Dunn Enrichment Center dedicated
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By LISA FARMER, The Daily Record Managing Editor
DUNN - Hundreds, including many dignitaries, attended the Dunn Enrichment Center dedication and open house held Tuesday.
More than 27 agencies partnered to renovate the former Harnett High Training School.
"There wa a lot of hard work and cooperation from numerous entities," said Clem Medley, president of the Dunn Community Development Corporation and master of ceremonies for the event.
There were many obstacles, some "seemingly insurmountable," he said of the almost $10 million project.
The most dire hazard was when it seemed that due to technicalities, the project would lose its funding.
That's when Central Carolina Community College was called in and agreed to partner with the city.
There is an education campus, where students can take CCCC classes. There is a new culinary arts program and high school students can take classes there, earning college credit without paying a dime.
There is also a greenhouse area, which will be available for sustainable agriculture classes as well as provide freshly-grown produce for the culinary arts program.
There are now senior apartments which will soon be able to be leased in the oldest part of the building.
The Police Athletic League's gym was completely remodeled, adding a new court, lockers and for the first time - air conditioning.
The Dunn Senior Center will eventually return and Director Phyllis Taylor said her seniors are looking forward to taking cooking and computer classes.
Mr. Medley said Dunn Mayor Oscar Harris was the visionary of the project. Mayor Harris and others worked together to keep the project from falling apart and turning it into what was seen Tuesday as a success.
Mayor Harris said in his remarks that this project shows why Dunn won All-America City twice. There are only 42 towns that have received the honor more than once.
"Mr. Rosenwald lives on in this structure," Mayor Harris said.
Harnett High School is a Rosenwald School. The schools were collaborations of Julius Rosenwald, president of Sears, and Booker T. Washington who donated money to build schools mostly in Southern rural communities where African-Americans did not have education opportunities. Built in 1922, Harnett Training School was placed on the National Register of Historic Places in 2014 - which was one of many parts of the project which had to be achieved before funding.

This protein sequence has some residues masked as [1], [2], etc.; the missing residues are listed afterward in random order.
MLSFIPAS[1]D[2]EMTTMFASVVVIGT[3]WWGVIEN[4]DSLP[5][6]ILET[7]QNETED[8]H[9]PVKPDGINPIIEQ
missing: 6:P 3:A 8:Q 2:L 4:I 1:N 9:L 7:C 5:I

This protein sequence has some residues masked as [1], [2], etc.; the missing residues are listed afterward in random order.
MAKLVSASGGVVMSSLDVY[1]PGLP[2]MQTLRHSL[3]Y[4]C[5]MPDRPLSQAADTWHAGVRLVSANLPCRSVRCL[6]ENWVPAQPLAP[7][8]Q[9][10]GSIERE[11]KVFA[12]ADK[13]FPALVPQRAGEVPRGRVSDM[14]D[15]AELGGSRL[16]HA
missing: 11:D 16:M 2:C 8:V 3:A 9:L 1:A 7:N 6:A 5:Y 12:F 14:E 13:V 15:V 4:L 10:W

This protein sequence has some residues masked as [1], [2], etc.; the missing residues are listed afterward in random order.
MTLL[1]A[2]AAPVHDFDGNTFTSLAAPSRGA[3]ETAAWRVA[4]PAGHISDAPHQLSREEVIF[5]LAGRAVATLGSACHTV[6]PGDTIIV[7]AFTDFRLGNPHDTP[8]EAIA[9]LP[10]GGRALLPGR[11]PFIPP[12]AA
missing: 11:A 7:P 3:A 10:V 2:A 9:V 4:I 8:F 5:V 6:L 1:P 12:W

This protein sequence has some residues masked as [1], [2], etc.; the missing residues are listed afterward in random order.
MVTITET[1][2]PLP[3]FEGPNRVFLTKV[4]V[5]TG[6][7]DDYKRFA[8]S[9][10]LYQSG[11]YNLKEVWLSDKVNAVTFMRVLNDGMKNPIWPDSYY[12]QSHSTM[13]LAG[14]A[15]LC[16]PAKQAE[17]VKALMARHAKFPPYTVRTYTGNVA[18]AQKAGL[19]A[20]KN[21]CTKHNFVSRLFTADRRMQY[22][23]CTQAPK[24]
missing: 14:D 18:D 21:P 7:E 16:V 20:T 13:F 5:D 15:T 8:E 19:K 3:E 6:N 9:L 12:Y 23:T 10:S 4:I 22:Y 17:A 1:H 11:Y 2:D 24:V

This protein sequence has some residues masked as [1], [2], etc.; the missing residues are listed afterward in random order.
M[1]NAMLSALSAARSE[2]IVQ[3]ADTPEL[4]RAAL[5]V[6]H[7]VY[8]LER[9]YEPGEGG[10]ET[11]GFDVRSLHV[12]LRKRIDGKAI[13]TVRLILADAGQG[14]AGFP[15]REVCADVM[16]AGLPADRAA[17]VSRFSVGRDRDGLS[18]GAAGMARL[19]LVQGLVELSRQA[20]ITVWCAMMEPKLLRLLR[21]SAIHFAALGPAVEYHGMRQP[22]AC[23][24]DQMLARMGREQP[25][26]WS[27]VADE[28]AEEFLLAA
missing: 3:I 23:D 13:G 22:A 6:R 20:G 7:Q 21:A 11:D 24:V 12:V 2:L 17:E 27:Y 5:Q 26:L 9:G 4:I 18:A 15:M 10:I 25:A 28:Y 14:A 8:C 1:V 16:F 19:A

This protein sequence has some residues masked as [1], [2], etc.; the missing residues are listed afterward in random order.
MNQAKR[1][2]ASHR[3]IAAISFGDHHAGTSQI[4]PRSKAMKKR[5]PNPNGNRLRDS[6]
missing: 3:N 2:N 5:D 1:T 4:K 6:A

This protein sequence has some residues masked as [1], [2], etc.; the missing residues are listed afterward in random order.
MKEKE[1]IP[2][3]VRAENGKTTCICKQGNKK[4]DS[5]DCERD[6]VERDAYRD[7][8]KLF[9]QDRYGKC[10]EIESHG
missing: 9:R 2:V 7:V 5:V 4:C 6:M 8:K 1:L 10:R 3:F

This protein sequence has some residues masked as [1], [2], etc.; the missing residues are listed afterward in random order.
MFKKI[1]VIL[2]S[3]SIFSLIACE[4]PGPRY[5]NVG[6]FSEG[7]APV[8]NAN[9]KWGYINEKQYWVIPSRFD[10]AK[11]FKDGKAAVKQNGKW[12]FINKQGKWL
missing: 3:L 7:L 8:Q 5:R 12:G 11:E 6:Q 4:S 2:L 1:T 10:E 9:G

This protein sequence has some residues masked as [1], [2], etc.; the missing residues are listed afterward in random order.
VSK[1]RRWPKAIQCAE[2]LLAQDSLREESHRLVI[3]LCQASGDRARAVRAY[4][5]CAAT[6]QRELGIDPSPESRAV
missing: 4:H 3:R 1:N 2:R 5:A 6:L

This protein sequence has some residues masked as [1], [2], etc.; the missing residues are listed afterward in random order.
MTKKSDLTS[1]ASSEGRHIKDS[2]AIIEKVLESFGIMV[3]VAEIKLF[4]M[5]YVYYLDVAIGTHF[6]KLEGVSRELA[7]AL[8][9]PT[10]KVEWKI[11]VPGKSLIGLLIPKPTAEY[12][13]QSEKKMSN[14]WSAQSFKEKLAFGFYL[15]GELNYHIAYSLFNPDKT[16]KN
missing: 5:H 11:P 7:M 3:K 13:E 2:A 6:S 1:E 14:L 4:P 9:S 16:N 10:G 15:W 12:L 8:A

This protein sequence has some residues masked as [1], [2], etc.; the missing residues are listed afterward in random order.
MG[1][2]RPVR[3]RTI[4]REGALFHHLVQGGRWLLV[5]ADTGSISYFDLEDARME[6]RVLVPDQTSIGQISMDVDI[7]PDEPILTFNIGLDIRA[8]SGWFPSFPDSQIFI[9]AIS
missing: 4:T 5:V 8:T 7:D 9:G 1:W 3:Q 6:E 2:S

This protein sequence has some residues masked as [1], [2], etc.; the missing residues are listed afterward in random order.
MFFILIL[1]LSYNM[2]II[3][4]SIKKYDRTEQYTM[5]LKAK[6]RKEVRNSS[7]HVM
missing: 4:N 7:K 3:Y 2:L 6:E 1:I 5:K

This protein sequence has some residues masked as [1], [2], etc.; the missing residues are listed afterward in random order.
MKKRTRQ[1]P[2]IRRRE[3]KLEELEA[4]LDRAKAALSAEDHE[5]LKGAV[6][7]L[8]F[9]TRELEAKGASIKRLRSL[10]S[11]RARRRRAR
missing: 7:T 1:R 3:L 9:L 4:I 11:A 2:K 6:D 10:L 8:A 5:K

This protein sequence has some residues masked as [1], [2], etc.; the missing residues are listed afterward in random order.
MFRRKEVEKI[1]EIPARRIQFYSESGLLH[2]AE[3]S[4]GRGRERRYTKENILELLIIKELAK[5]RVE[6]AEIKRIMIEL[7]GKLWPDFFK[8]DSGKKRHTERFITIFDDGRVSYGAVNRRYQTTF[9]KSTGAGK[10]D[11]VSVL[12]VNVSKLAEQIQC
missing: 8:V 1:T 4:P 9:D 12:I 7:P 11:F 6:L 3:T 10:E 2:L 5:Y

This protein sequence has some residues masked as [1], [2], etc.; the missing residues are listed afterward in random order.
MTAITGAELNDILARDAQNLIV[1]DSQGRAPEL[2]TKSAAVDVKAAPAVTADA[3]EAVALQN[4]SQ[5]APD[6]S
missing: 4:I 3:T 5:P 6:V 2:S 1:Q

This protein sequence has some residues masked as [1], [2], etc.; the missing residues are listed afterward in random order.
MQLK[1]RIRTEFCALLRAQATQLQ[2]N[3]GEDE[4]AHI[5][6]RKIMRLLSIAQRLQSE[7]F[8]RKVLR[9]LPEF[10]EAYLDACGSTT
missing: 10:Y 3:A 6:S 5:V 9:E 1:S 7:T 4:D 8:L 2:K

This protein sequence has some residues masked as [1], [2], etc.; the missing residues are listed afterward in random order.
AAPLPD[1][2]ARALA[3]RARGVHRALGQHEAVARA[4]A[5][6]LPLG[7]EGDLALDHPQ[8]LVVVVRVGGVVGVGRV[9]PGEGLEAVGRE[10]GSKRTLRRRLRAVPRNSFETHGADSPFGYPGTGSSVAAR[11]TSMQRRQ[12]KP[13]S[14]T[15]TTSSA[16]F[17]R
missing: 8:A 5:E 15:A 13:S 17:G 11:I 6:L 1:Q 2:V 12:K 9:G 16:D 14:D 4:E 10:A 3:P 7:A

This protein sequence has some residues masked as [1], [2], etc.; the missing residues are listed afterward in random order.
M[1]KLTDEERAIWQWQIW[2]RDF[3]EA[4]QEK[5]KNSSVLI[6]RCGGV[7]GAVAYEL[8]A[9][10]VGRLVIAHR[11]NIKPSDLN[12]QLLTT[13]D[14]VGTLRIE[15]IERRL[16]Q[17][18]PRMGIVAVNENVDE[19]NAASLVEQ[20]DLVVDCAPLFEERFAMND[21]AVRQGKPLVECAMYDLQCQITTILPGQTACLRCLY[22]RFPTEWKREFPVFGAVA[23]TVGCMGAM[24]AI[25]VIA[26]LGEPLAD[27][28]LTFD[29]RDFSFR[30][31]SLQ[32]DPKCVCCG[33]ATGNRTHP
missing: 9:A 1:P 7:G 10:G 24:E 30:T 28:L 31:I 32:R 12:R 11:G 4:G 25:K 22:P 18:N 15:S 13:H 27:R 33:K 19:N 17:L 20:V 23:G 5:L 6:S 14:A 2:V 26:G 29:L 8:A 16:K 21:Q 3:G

"This center is about the opportunity to improve one's life," he said. "The dream is alive and well.
"There are so many people and their agencies to thank," he said.
Mayor Harris said it took eight years from when the idea was first hatched to reality.
He said the council had two goals - to increase the economic base and to "improve the livability of the people we serve."
He thanked many people and many agencies as well as state Rep. David Lewis of Dunn, who received two standing ovations during the course of the event, for "not giving up on the reinstatement of North Carolina Historic Tax Credits."
He said one of the most important turning points was teaming up with CCCC.
"The sun, moon and stars all lined up when you became our partner. You have been a Godsend," Mayor Harris said.
CCCC is just as happy.
"This is one happy event for the college and for me," said Bill Tyson, provost for CCCC in Harnett County.
"We long wanted increasing programming in the Dunn community," he said. "Then we got a call (from the City of Dunn)."
He thanked Harnett County for providing local operating funds for the new school.
In his remarks, Dunn PAL Director Lt. Rodney Rowland said PAL was started in 1995.
"We're celebrating 20 years of helping youth and their families," he said.
In fact all parts of what the new facility has to offer is helping the community.
Harnett County Commissioner Chairman Jim Burgin said the facility embodies Harnett County's motto of "Strong Roots, New Growth."
"CCCC is the ninth largest community college system in the state and I predict by 2020 it will be the fourth or fifth," he said.
By training people, residents can find jobs.
"People who have jobs buy homes and spend money in the county," he said.
Bob Kucam, executive director of the N.C. Housing Finance Agency, which was also a partner in the project, said, "When you dream a dream by yourself, it's just a dream. When you dream a dream with a team and Mayor Oscar Harris, you get things done."
Rep. Lewis reiterated that message.
"One of Dunn's mottos through the years is 'Working Together Works.' This exemplifies that," he said.
During the program the Triton High School Showchoir performed. The Rev. Dennis Manuel gave the invocation. PAL students led in the pledge of allegiance.
After the ceremony and six ribbon cuttings -- there were a lot of agencies involved -- tours were conducted.
Chef Greg Hamm, who will head up the culinary arts program at the facility, was offering tasty treats.
Many other attendees wanted to see the senior apartments which they found impressive and roomy.
Linda Sturdivant, who graduated from Harnett High in 1965, was checking out what appeared to be a communal break room at the apartment complex.
"This is marvelous. It's beautiful," she said. She is the chairman of the board for the National Harnett High School Alumni Association.
Lt. Rowland was showing off the gym. Maraca McBryde was with him. Mr. McBryde is the athletic coordinator at PAL. He joined PAL at age 9 and now he is 21. A former Triton High School athlete and graduate, Mr. McBryde is now studying at Fayetteville State University.
Asked how he was feeling at the moment, he started, "It's almost ... ." And then stopped talking, clearly moved, looking for words. " It's amazing."
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